The future success of any new landscape plantings depends heavily on whether or not you plant them correctly. Improperly planted plants are far less able to cope with adverse conditions such as disease, insect attack, and drought. Trees are much less forgiving than perennials, but proper planting techniques apply generally to all plants. Some planting advice has
changed in the last fifty years, so if you learned from Grandpa how to plant a tree, be prepared to be a little bit surprised at some of these recommendations:
Plant at the right time: Early spring through mid May, and September until mid October are ideal planting times in our growing area.
Dig the hole extra wide: The hole should be at least twice as wide as the root ball. It is important for any plant to be able to spread its roots out away from the crown or trunk. If the hole is too narrow, these roots will tend to stay in a small mass sometimes circling the plant and actually strangling it (think Boa Constrictor). In garden lingo, this is called
Girdling. It most often happens with trees, but can affect other plants as well.
Do not make the hole too deep: All plants have a spot where the roots begin to flare out. This spot should be even with, or a little above, the soil level. When a plant is too deep in the soil, it becomes susceptible to disease and rot. Some gardeners make the hole deep thinking they want to loosen the soil for the new plant. Then, after watering, the soil settles,
taking the plant with it. Dig the hole wide, not deep. Place the plant on solid ground and backfill around it for best results.
Soak the root ball in a bucket of water while preparing the hole: This gives the plant time to absorb its fill of water which will help reduce the chance of transplant shock.
Untangle the roots: Use your fingers or a hand cultivator and give the roots a "Bad Hair Day". Remove all packaging material such as twine, burlap, and baskets from trees. Some experts are now recommending washing off all the soil and planting it bare root.
New advice for root bound plants: Sometimes you bring a plant home only to find that it is so root bound it is impossible to untangle the roots. The advice on this problem has recently changed. The old advise was to cut three or four slits down the roots from top to bottom. The latest advice is to give the root ball a Box Cut. Take a sharp knife and slice off the
bottom of the root ball. Then make four, flat vertical slices around the edges, so that, in the end, you have a square root ball. This, we are told, will encourage the plant or tree to develop much fuller and healthier roots.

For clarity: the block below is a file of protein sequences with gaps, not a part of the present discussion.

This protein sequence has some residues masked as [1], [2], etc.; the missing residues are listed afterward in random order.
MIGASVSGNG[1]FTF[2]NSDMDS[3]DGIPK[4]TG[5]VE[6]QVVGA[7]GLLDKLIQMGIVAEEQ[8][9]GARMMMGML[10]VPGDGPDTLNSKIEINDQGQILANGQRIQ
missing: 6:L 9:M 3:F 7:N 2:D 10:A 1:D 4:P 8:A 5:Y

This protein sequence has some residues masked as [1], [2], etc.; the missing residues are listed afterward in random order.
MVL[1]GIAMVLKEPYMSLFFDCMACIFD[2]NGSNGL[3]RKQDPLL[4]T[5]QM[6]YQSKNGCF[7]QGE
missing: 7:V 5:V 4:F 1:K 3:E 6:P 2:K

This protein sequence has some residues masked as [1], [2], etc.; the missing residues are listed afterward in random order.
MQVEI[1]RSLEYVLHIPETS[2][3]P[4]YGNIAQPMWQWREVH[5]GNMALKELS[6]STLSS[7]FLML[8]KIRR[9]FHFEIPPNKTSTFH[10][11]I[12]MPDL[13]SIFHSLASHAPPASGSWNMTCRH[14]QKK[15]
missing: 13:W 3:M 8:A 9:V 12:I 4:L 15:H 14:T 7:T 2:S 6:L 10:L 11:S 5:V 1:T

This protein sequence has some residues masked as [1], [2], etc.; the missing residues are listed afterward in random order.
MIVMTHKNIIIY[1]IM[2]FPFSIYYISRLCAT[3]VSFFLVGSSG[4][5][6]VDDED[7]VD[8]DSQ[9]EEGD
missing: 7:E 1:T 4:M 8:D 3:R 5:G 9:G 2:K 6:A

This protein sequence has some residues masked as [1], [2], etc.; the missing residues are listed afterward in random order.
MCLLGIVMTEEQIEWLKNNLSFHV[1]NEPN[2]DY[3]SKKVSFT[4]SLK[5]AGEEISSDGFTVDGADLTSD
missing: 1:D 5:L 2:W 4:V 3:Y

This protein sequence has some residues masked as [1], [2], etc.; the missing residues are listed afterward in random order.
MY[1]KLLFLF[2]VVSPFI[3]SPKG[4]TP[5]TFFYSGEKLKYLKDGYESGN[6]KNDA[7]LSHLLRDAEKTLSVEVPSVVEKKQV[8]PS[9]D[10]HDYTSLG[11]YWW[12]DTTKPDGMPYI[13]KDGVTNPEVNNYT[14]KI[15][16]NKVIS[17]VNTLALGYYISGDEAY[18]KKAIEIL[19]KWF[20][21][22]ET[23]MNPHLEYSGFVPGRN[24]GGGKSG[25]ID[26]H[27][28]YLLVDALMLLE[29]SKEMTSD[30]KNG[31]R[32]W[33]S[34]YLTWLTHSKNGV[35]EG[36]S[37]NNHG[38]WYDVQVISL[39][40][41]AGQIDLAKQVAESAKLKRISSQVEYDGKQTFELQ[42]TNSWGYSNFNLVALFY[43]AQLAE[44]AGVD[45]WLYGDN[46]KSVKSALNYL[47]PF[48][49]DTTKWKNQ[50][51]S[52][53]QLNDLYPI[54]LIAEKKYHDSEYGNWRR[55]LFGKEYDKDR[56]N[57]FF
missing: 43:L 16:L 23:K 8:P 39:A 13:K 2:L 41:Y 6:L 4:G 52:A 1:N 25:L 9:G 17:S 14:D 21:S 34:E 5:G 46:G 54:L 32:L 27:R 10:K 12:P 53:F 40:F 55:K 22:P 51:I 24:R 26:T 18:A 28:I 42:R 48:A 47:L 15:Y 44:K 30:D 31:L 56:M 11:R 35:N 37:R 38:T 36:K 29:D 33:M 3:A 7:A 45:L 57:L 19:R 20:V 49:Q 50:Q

Backfill with the soil that came from the hole: Most experts agree, that, especially in the case of trees, you should not improve the soil in the hole as you backfill. The idea behind the theory is that if the improved soil in the hole is too inviting, the roots will remain tight to the trunk and not spread out properly. Instead of improving the soil in a small hole,
think about improving the overall site before planting. Do a soil test to determine what nutrients are missing, then add organic matter or a fertilizer containing those specific nutrients to the entire site. If you are planting within an established garden and all the soil has been amended with organic matter, this problem is not an issue.
Water Thoroughly: Always water the new plant thoroughly even if the soil is already a little moist. The water helps the soil to settle and eliminate large air pockets which can kill the plant. Water as you backfill, then gently tamp down the disturbed soil around your newly planted perennial, shrub, or tree.
Be sure the plant has a chance to absorb the available water before it runs off. Creating a small berm around your new plant helps direct water towards the roots. If you garden on the side of a hill, you need to do something to level out your planting area. Retaining walls, even as low as six inches high work well and look very attractive. Landscape edging, blocks,
loose laid walls, or even a couple large rocks on the lower side of the plant will hold in soil, and help retain water.
Continue to water weekly through October: A recently moved plant needs consistent water for at least the first year, and maybe more, until it's root system is fully established. In our area, deep watering once a week, beats more frequent shallow watering. Luckily for us, we often get an inch of rain a week throughout most of the year. However, it's a good idea to keep
a rain gauge and check. On the weeks, we don't get enough, get out there and water, even during an especially dry winter.
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